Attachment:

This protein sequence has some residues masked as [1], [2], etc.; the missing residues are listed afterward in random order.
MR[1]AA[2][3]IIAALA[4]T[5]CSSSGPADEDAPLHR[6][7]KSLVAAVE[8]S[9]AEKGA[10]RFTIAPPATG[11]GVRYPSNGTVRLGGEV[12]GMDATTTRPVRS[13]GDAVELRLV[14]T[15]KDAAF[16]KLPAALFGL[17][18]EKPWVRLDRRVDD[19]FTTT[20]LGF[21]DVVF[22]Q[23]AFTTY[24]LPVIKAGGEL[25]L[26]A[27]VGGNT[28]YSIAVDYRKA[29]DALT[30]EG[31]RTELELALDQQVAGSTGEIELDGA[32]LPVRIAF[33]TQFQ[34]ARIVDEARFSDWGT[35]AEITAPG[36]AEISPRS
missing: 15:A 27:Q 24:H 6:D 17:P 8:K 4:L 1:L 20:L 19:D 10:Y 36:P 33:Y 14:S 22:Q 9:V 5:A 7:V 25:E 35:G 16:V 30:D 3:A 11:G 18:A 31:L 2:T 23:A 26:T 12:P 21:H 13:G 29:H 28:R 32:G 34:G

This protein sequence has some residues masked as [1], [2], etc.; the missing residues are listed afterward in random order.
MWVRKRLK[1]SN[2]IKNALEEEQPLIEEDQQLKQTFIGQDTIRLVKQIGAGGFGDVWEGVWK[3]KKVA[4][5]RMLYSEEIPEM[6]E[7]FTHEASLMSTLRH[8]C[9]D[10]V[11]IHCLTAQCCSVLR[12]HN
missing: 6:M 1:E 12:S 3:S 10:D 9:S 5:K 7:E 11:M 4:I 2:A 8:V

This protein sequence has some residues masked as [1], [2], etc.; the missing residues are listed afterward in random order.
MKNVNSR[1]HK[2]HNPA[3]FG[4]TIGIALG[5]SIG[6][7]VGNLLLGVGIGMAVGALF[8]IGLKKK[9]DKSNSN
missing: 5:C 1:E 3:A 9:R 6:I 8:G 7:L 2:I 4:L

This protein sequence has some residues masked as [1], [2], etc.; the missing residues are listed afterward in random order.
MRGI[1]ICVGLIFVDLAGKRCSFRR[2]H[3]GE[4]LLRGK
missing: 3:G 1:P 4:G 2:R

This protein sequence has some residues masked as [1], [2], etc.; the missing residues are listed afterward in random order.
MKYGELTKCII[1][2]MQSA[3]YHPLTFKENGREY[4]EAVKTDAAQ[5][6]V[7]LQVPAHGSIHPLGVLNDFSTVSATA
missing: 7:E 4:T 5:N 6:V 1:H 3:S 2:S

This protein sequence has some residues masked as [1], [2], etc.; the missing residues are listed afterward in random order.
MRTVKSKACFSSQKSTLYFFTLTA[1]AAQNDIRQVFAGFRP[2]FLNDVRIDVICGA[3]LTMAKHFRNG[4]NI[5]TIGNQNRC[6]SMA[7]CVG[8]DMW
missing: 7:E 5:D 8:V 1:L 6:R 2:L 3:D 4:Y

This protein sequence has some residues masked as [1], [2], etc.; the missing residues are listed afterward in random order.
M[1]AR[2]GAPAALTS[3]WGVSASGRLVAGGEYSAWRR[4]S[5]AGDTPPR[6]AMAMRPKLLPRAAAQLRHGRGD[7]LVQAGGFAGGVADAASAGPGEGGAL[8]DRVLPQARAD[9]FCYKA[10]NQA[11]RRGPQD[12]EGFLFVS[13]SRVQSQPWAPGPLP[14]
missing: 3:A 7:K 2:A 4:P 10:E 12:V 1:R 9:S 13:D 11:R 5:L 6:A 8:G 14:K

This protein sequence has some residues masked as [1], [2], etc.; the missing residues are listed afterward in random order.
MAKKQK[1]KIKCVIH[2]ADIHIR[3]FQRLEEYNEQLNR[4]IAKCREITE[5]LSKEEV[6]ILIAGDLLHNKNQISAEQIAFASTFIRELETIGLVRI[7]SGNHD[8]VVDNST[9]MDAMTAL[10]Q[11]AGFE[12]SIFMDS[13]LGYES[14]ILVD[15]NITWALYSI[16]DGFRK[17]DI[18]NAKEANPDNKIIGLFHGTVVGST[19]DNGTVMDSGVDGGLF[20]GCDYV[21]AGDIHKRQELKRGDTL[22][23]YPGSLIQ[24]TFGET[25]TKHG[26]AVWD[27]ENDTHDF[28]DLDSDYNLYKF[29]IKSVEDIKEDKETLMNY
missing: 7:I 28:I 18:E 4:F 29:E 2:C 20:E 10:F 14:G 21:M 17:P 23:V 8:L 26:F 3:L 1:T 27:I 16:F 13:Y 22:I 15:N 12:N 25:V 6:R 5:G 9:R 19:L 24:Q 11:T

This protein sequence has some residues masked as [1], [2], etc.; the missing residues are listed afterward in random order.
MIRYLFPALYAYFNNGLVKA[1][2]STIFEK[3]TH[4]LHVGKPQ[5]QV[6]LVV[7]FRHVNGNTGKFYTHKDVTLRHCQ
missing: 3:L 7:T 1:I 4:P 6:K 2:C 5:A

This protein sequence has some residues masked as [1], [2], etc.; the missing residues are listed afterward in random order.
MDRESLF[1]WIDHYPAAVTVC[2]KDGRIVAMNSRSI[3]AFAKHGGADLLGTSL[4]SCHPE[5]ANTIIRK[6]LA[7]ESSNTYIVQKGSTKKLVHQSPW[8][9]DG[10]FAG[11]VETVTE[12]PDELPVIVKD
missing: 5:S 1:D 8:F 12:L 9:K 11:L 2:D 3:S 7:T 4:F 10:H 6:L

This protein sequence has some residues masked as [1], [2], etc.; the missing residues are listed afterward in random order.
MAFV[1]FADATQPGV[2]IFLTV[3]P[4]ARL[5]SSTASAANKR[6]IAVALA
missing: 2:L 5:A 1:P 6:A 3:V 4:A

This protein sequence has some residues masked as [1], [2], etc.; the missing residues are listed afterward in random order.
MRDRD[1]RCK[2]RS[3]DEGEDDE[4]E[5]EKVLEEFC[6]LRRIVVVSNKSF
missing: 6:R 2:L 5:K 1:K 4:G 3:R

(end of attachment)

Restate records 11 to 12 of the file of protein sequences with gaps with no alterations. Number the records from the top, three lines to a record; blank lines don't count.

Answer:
This protein sequence has some residues masked as [1], [2], etc.; the missing residues are listed afterward in random order.
MAFV[1]FADATQPGV[2]IFLTV[3]P[4]ARL[5]SSTASAANKR[6]IAVALA
missing: 2:L 5:A 1:P 6:A 3:V 4:A

This protein sequence has some residues masked as [1], [2], etc.; the missing residues are listed afterward in random order.
MRDRD[1]RCK[2]RS[3]DEGEDDE[4]E[5]EKVLEEFC[6]LRRIVVVSNKSF
missing: 6:R 2:L 5:K 1:K 4:G 3:R